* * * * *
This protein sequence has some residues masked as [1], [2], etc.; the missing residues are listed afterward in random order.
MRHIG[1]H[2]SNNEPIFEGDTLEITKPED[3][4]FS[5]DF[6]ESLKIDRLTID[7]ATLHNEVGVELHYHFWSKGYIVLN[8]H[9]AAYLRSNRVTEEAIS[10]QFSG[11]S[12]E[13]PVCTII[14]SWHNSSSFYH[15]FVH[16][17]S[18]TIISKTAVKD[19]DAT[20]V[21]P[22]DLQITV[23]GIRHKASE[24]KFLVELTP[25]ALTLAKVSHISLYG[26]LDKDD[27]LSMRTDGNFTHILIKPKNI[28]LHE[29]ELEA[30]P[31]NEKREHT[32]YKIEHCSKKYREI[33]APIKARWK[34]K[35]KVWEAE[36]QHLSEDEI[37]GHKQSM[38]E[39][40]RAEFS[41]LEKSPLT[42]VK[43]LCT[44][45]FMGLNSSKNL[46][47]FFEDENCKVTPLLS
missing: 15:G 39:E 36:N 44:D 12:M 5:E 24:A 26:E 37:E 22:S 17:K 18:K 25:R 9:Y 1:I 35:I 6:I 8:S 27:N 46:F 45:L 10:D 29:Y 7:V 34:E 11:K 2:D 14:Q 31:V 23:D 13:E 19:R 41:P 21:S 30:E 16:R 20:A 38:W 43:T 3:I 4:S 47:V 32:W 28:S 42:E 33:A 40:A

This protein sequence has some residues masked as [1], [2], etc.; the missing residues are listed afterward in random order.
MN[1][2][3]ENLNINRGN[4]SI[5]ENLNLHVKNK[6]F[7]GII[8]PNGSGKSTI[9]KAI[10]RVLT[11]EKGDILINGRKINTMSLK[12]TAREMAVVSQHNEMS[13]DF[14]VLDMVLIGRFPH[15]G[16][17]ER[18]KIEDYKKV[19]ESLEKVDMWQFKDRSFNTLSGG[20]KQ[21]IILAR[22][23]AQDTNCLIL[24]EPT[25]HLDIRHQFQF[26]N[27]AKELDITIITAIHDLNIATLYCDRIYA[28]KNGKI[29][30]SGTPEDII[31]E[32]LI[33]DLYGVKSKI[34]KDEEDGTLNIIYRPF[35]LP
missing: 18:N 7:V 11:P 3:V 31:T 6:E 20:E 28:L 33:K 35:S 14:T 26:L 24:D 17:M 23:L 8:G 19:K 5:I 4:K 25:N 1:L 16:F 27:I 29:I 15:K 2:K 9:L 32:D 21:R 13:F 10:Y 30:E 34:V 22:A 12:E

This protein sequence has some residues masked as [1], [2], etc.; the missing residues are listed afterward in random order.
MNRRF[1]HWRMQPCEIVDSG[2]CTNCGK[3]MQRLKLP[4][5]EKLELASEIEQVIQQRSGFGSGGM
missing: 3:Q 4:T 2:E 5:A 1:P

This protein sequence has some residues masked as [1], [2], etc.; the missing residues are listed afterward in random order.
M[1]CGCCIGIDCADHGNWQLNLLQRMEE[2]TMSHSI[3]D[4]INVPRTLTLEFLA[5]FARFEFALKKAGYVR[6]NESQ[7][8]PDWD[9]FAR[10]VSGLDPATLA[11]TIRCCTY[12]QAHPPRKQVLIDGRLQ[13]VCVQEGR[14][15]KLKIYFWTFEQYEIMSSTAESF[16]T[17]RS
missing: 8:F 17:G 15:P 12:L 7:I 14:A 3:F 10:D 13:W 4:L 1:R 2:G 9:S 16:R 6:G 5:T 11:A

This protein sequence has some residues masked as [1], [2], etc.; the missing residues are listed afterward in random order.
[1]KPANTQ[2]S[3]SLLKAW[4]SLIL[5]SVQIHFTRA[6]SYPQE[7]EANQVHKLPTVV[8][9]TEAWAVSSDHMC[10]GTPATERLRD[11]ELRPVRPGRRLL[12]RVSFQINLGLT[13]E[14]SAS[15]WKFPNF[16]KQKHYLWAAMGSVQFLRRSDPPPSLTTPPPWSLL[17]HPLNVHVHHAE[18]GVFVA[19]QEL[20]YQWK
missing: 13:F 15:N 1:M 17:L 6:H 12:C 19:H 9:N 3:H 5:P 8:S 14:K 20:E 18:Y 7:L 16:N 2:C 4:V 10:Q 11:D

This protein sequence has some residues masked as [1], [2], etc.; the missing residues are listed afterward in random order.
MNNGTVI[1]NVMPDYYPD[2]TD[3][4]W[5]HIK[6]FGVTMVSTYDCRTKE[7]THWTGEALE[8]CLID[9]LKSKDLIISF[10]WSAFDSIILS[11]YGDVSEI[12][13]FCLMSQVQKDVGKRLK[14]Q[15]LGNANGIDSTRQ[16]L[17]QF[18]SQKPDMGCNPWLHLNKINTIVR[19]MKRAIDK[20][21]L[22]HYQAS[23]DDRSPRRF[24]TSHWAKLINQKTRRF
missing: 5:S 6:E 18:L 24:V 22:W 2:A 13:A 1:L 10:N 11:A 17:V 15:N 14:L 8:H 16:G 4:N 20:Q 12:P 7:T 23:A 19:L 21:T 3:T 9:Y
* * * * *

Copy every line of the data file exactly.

This protein sequence has some residues masked as [1], [2], etc.; the missing residues are listed afterward in random order.
MRHIG[1]H[2]SNNEPIFEGDTLEITKPED[3][4]FS[5]DF[6]ESLKIDRLTID[7]ATLHNEVGVELHYHFWSKGYIVLN[8]H[9]AAYLRSNRVTEEAIS[10]QFSG[11]S[12]E[13]PVCTII[14]SWHNSSSFYH[15]FVH[16][17]S[18]TIISKTAVKD[19]DAT[20]V[21]P[22]DLQITV[23]GIRHKASE[24]KFLVELTP[25]ALTLAKVSHISLYG[26]LDKDD[27]LSMRTDGNFTHILIKPKNI[28]LHE[29]ELEA[30]P[31]NEKREHT[32]YKIEHCSKKYREI[33]APIKARWK[34]K[35]KVWEAE[36]QHLSEDEI[37]GHKQSM[38]E[39][40]RAEFS[41]LEKSPLT[42]VK[43]LCT[44][45]FMGLNSSKNL[46][47]FFEDENCKVTPLLS
missing: 15:G 39:E 36:N 44:D 12:M 5:E 24:A 26:E 37:E 22:S 17:K 18:K 25:R 9:Y 1:I 35:I 6:I 8:S 27:N 46:F 45:L 10:D 29:Y 7:V 34:E 11:K 2:D 14:Q 31:V 23:D 13:E 19:R 41:P 21:S 30:E 16:R 20:A 38:W 43:T 3:I 4:S 47:V 32:W 28:S 42:E 33:A 40:A

This protein sequence has some residues masked as [1], [2], etc.; the missing residues are listed afterward in random order.
MN[1][2][3]ENLNINRGN[4]SI[5]ENLNLHVKNK[6]F[7]GII[8]PNGSGKSTI[9]KAI[10]RVLT[11]EKGDILINGRKINTMSLK[12]TAREMAVVSQHNEMS[13]DF[14]VLDMVLIGRFPH[15]G[16][17]ER[18]KIEDYKKV[19]ESLEKVDMWQFKDRSFNTLSGG[20]KQ[21]IILAR[22][23]AQDTNCLIL[24]EPT[25]HLDIRHQFQF[26]N[27]AKELDITIITAIHDLNIATLYCDRIYA[28]KNGKI[29][30]SGTPEDII[31]E[32]LI[33]DLYGVKSKI[34]KDEEDGTLNIIYRPF[35]LP
missing: 18:N 7:V 11:P 3:V 31:T 6:E 20:E 28:L 33:K 35:S 14:T 26:L 24:D 17:M 23:L 8:G 19:K 5:I 4:K 25:N 1:L 16:F 27:I 29:I 15:K 2:K 9:L 32:D 21:R 13:F 10:Y 30:E 34:V 22:A 12:E

This protein sequence has some residues masked as [1], [2], etc.; the missing residues are listed afterward in random order.
MNRRF[1]HWRMQPCEIVDSG[2]CTNCGK[3]MQRLKLP[4][5]EKLELASEIEQVIQQRSGFGSGGM
missing: 3:Q 4:T 2:E 5:A 1:P

This protein sequence has some residues masked as [1], [2], etc.; the missing residues are listed afterward in random order.
M[1]CGCCIGIDCADHGNWQLNLLQRMEE[2]TMSHSI[3]D[4]INVPRTLTLEFLA[5]FARFEFALKKAGYVR[6]NESQ[7][8]PDWD[9]FAR[10]VSGLDPATLA[11]TIRCCTY[12]QAHPPRKQVLIDGRLQ[13]VCVQEGR[14][15]KLKIYFWTFEQYEIMSSTAESF[16]T[17]RS
missing: 8:F 17:G 15:P 12:L 7:I 14:A 3:F 10:D 13:W 4:L 1:R 2:G 9:S 16:R 6:G 5:T 11:A

This protein sequence has some residues masked as [1], [2], etc.; the missing residues are listed afterward in random order.
[1]KPANTQ[2]S[3]SLLKAW[4]SLIL[5]SVQIHFTRA[6]SYPQE[7]EANQVHKLPTVV[8][9]TEAWAVSSDHMC[10]GTPATERLRD[11]ELRPVRPGRRLL[12]RVSFQINLGLT[13]E[14]SAS[15]WKFPNF[16]KQKHYLWAAMGSVQFLRRSDPPPSLTTPPPWSLL[17]HPLNVHVHHAE[18]GVFVA[19]QEL[20]YQWK
missing: 13:F 15:N 1:M 17:L 6:H 12:C 19:H 9:N 3:H 5:P 8:S 14:K 20:E 18:Y 7:L 16:N 2:C 4:V 10:Q 11:D

This protein sequence has some residues masked as [1], [2], etc.; the missing residues are listed afterward in random order.
MNNGTVI[1]NVMPDYYPD[2]TD[3][4]W[5]HIK[6]FGVTMVSTYDCRTKE[7]THWTGEALE[8]CLID[9]LKSKDLIISF[10]WSAFDSIILS[11]YGDVSEI[12][13]FCLMSQVQKDVGKRLK[14]Q[15]LGNANGIDSTRQ[16]L[17]QF[18]SQKPDMGCNPWLHLNKINTIVR[19]MKRAIDK[20][21]L[22]HYQAS[23]DDRSPRRF[24]TSHWAKLINQKTRRF
missing: 5:S 6:E 18:L 24:V 22:W 2:A 13:A 1:L 10:N 11:A 17:V 15:N 14:L 8:H 16:G 4:N 20:Q 12:P 7:T 23:A 19:L 21:T 3:T 9:Y